Yoko ONO |
View this artist's available pieces here.
United States (USA) 1933
Yoko Ono Japanese/American, born 1933
Yoko Ono to Michael Bracewell / The Guardian, 20 January 1996
"I was brought up to think Van Gogh was great; all the artists I admire, like Kafka, were fringe artists in their lifetime. I always thought that if you're a true artist you're only going to be appreciated after you go. They were all persecuted in one way or another. So my challenge is a bit strange. That was another thing in the early Sixties: I'd be doing a gallery show of my paintings and they'd say, `Oh, she's a composer - they're the dabblings of a composer', and then if I did a music concert they'd say, `Oh, she's just an artist'. So that's another challenge. I just have to be myself, and being myself is creating in different media without censoring myself. I'm a Jack of all trades... Which is not a good label, and I know it's not supposed to be effective professionally, but that's okay."
"When I make music or artworks I'm not really in control, because I'm just passing on messages in my mind. And sometimes I get frightened because I think, `What did I say?"
Yoko Ono in 2002 for Now Toronto
"Artists are all world citizens and each of us is responsible for speaking out."
Yoko Ono in an interview by David D'Arcy (2000)
"What do you want people to understand about your work?
"I have no control over that. But, I really like the fact that you can throw a pebble into the water and then see what happens."
"Which artists did you admire - I can see evidence of the influence of Duchamp, Joseph Cornell, Man Ray and others?"
"I loved them all. Some of the artists were doing something graphic and visual, and still extremely revolutionary like Barnet Newman. I loved Rauschenberg's work, Jasper Johns's work - I wouldn't call them colleagues, but we touched base in a sense. I think both of them came to my loft."
Excerpt from an interview with Yoko Ono by Sarah Schmerler / TONY (2001)
"People ask, 'Why are you doing this thing or that — why graphic art, why why why?,' " Ono says. "At different points in my career I've done things with my hands... and things that are so conceptual. But there's a line going through it all. It's a very organic feeling. We're not doing our work —we, artists — to become a statue."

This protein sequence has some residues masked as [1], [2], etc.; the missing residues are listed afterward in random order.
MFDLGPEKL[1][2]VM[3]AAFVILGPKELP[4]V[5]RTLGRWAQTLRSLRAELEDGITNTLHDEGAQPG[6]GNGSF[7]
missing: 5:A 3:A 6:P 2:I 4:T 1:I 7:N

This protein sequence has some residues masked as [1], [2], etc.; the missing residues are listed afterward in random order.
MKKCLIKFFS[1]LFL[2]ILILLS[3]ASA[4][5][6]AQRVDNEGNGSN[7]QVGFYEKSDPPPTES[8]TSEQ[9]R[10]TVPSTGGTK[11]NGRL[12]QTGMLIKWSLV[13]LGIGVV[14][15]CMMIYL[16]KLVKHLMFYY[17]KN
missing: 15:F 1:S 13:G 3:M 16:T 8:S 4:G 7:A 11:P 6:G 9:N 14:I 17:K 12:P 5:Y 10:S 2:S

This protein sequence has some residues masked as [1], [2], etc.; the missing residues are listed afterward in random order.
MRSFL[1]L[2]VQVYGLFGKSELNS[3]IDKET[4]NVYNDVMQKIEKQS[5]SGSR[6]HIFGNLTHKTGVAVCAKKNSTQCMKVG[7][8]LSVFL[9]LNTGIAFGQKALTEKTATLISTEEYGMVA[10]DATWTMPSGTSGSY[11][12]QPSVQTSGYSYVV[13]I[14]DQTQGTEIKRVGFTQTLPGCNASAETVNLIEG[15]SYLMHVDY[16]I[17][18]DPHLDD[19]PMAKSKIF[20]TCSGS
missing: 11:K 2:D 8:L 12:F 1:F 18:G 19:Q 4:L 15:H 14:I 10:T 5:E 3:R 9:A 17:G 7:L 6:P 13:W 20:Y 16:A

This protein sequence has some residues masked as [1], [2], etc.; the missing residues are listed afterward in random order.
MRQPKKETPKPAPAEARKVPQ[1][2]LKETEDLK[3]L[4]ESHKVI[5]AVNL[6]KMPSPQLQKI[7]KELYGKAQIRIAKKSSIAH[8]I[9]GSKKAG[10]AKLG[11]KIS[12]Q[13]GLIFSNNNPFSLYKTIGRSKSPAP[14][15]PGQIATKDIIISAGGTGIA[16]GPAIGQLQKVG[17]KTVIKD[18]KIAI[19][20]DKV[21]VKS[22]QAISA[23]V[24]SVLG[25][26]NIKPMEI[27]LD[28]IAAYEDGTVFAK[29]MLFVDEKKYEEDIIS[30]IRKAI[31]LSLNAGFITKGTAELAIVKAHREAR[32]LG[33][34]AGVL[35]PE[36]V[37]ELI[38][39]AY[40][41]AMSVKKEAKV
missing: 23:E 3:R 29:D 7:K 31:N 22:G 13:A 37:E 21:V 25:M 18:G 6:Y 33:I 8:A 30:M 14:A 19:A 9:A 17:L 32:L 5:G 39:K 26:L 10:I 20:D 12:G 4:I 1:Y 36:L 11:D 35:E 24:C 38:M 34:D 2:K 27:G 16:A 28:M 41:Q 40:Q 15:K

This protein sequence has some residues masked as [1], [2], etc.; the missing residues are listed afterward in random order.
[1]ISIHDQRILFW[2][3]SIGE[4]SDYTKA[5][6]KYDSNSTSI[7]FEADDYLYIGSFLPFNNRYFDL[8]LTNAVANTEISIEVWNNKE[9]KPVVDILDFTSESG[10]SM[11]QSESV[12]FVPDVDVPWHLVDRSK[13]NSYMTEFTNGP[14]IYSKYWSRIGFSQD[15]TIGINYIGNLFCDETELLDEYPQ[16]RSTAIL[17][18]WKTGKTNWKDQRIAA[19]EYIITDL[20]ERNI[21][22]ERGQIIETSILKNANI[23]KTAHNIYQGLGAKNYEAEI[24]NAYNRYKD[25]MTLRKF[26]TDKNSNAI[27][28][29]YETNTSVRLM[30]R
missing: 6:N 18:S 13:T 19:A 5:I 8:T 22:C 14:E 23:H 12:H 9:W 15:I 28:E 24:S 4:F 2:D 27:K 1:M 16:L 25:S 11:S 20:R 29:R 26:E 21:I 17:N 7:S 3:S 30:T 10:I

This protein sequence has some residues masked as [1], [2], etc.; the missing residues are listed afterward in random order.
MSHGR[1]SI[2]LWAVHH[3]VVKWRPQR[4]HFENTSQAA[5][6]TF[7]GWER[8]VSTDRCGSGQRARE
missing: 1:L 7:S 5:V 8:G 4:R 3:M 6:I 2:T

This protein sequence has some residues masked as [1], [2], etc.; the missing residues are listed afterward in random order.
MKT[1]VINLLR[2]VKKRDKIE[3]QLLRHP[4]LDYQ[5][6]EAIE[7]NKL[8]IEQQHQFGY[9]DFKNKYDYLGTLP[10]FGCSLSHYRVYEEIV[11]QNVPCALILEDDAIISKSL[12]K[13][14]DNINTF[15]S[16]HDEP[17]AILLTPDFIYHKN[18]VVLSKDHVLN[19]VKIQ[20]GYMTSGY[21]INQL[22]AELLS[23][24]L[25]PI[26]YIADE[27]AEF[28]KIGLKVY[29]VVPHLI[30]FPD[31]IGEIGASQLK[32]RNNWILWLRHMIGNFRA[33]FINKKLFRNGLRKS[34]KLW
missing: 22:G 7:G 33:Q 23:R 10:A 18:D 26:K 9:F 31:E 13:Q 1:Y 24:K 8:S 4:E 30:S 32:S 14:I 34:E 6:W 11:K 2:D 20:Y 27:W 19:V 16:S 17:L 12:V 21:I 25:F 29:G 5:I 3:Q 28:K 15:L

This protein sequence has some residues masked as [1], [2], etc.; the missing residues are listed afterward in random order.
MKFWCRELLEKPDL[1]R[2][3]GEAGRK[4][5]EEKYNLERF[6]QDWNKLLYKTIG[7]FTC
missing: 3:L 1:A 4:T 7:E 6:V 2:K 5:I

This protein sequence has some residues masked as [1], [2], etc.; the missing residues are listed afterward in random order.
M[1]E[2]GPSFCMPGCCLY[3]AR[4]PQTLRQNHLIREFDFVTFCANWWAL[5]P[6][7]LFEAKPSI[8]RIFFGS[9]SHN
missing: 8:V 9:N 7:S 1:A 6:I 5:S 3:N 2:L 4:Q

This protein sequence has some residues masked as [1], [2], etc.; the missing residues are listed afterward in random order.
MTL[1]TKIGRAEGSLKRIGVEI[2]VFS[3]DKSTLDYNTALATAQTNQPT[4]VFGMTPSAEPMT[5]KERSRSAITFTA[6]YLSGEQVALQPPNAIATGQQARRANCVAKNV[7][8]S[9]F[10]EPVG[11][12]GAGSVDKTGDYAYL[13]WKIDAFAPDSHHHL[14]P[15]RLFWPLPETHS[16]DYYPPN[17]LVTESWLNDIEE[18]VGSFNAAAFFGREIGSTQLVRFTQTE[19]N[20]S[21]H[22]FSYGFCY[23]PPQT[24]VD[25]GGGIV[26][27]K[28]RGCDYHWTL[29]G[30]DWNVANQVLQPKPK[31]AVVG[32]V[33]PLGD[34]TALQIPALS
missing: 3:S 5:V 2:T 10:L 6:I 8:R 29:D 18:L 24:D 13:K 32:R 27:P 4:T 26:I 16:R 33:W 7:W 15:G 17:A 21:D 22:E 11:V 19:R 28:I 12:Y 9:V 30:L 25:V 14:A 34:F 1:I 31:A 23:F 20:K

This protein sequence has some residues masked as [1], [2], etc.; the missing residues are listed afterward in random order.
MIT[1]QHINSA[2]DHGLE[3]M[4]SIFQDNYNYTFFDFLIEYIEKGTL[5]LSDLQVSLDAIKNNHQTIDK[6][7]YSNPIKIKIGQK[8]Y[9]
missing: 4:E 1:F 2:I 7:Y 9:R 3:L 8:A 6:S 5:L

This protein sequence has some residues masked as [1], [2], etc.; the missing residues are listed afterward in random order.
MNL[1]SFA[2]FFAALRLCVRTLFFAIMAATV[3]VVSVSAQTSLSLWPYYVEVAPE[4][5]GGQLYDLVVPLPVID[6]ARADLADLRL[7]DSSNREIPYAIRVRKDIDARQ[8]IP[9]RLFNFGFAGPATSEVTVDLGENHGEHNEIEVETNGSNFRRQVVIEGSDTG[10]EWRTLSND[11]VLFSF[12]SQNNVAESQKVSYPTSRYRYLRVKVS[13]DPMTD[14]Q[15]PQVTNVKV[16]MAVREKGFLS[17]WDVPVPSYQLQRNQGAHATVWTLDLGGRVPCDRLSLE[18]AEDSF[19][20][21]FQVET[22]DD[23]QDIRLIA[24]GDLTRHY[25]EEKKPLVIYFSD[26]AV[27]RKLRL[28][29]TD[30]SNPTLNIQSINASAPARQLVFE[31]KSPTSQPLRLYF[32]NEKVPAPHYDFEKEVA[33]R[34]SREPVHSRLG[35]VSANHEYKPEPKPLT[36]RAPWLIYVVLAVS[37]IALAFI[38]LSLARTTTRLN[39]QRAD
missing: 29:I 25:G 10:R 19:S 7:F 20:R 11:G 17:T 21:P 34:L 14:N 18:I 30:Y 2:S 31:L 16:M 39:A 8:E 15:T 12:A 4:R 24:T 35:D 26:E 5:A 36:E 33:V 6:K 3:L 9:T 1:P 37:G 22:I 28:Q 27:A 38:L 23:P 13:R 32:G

Yoko Ono to Mary Abbe of Star Tribune (2001)
"Some people would consider me to be an optimist and think that is synonymous with being naive," Yoko Ono said recently. "But it certainly is not derived from naivete. It is my pessimism that drives me to be optimistic. To survive we can't just be negative about things. I am trying to create, well, an image of something that is positive so we can just hold onto it."
Yoko Ono in Sculpture Magazine in December 2000
"I often remember this sort of story from my childhood: Buddha actually came from a rich family he was a prince or something like that and one day he just dropped everything and started walking with his wife and his children. Soon, someone comes out and says, Give me something. And Buddha gives him his jacket or shirt. Then he goes on, and somebody else asks him for something; he gives them his family, and so on. And finally, I think it’s a tiger that asks him for his body. So, he just gives his body and is transformed into a spirit. It’s the total giving concept. The struggle with art, for me, became about the concept of whether you were stating your ego through your work or creating an environment where other people can be creative as well." ...
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